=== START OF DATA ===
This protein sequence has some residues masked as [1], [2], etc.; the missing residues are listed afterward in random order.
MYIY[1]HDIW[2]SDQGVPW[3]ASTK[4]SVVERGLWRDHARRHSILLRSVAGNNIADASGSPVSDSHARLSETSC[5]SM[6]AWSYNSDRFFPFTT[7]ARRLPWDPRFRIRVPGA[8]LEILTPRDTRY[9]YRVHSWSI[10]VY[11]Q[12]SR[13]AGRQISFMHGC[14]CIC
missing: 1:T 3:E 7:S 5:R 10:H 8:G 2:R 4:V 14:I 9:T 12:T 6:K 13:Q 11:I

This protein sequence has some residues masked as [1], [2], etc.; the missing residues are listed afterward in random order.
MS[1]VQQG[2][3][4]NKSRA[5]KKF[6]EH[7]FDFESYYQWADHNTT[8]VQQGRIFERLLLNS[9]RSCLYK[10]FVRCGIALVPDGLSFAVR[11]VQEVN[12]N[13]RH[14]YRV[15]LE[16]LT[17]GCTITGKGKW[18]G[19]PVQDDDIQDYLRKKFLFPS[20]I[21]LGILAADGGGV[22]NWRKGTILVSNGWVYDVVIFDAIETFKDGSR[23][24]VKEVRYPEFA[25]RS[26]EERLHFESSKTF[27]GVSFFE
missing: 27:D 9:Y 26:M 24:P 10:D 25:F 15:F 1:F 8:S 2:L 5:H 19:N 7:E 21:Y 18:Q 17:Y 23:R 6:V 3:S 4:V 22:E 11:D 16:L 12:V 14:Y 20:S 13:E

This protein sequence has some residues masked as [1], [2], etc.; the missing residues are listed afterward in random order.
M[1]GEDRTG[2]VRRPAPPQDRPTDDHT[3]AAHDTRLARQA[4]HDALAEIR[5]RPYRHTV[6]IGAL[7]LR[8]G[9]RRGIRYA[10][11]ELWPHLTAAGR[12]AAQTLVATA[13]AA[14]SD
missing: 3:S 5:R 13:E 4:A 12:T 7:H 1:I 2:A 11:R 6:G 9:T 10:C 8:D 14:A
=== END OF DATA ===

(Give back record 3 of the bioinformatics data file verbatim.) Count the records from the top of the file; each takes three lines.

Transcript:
This protein sequence has some residues masked as [1], [2], etc.; the missing residues are listed afterward in random order.
M[1]GEDRTG[2]VRRPAPPQDRPTDDHT[3]AAHDTRLARQA[4]HDALAEIR[5]RPYRHTV[6]IGAL[7]LR[8]G[9]RRGIRYA[10][11]ELWPHLTAAGR[12]AAQTLVATA[13]AA[14]SD
missing: 3:S 5:R 13:E 4:A 12:T 7:H 1:I 2:A 11:R 6:G 9:T 10:C 8:D 14:A